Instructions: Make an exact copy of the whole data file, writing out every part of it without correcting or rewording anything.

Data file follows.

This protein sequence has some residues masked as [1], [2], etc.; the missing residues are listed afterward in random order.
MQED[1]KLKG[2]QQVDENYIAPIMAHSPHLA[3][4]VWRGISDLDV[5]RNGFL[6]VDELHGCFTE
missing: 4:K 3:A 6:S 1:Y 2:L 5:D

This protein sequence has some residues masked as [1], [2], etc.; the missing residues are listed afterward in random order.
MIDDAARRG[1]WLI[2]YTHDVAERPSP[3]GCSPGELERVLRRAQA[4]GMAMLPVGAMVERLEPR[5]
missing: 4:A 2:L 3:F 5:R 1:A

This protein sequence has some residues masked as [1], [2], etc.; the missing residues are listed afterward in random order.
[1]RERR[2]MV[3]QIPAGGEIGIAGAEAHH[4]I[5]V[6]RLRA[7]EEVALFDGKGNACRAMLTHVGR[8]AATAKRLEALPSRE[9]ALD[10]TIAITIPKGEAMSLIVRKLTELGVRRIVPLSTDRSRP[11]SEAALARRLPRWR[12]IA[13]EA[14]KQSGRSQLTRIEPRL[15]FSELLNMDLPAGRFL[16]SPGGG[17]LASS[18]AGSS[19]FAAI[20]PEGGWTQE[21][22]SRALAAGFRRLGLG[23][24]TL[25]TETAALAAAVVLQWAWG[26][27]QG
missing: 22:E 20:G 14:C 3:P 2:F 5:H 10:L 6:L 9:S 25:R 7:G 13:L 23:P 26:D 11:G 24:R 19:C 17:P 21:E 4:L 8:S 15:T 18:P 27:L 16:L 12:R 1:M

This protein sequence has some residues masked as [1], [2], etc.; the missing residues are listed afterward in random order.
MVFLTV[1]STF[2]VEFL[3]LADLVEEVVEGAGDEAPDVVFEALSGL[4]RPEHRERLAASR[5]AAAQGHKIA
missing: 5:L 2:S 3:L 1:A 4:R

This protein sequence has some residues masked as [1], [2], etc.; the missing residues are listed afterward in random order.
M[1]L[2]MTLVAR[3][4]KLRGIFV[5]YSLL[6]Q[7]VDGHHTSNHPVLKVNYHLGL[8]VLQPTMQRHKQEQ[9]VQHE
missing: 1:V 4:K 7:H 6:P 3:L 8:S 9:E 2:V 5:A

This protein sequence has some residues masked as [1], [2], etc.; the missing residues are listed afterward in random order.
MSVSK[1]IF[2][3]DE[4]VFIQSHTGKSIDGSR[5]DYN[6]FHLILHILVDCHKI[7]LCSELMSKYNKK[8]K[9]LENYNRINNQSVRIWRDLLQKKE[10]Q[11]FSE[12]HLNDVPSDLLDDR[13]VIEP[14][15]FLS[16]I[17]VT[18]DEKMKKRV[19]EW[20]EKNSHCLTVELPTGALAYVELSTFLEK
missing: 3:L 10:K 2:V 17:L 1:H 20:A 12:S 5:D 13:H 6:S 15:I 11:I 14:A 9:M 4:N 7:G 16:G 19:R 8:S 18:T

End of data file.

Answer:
This protein sequence has some residues masked as [1], [2], etc.; the missing residues are listed afterward in random order.
MQED[1]KLKG[2]QQVDENYIAPIMAHSPHLA[3][4]VWRGISDLDV[5]RNGFL[6]VDELHGCFTE
missing: 4:K 3:A 6:S 1:Y 2:L 5:D

This protein sequence has some residues masked as [1], [2], etc.; the missing residues are listed afterward in random order.
MIDDAARRG[1]WLI[2]YTHDVAERPSP[3]GCSPGELERVLRRAQA[4]GMAMLPVGAMVERLEPR[5]
missing: 4:A 2:L 3:F 5:R 1:A

This protein sequence has some residues masked as [1], [2], etc.; the missing residues are listed afterward in random order.
[1]RERR[2]MV[3]QIPAGGEIGIAGAEAHH[4]I[5]V[6]RLRA[7]EEVALFDGKGNACRAMLTHVGR[8]AATAKRLEALPSRE[9]ALD[10]TIAITIPKGEAMSLIVRKLTELGVRRIVPLSTDRSRP[11]SEAALARRLPRWR[12]IA[13]EA[14]KQSGRSQLTRIEPRL[15]FSELLNMDLPAGRFL[16]SPGGG[17]LASS[18]AGSS[19]FAAI[20]PEGGWTQE[21][22]SRALAAGFRRLGLG[23][24]TL[25]TETAALAAAVVLQWAWG[26][27]QG
missing: 22:E 20:G 14:C 3:P 2:F 5:H 10:L 6:L 9:S 25:R 7:G 13:L 23:P 26:D 11:G 24:R 19:C 17:P 21:E 4:L 8:S 15:T 18:P 27:L 16:L 12:R 1:M

This protein sequence has some residues masked as [1], [2], etc.; the missing residues are listed afterward in random order.
MVFLTV[1]STF[2]VEFL[3]LADLVEEVVEGAGDEAPDVVFEALSGL[4]RPEHRERLAASR[5]AAAQGHKIA
missing: 5:L 2:S 3:L 1:A 4:R

This protein sequence has some residues masked as [1], [2], etc.; the missing residues are listed afterward in random order.
M[1]L[2]MTLVAR[3][4]KLRGIFV[5]YSLL[6]Q[7]VDGHHTSNHPVLKVNYHLGL[8]VLQPTMQRHKQEQ[9]VQHE
missing: 1:V 4:K 7:H 6:P 3:L 8:S 9:E 2:V 5:A

This protein sequence has some residues masked as [1], [2], etc.; the missing residues are listed afterward in random order.
MSVSK[1]IF[2][3]DE[4]VFIQSHTGKSIDGSR[5]DYN[6]FHLILHILVDCHKI[7]LCSELMSKYNKK[8]K[9]LENYNRINNQSVRIWRDLLQKKE[10]Q[11]FSE[12]HLNDVPSDLLDDR[13]VIEP[14][15]FLS[16]I[17]VT[18]DEKMKKRV[19]EW[20]EKNSHCLTVELPTGALAYVELSTFLEK
missing: 3:L 10:K 2:V 17:L 1:H 20:A 12:S 5:D 13:H 6:S 15:I 11:I 14:A 9:M 4:N 7:G 16:G 19:R 8:S 18:T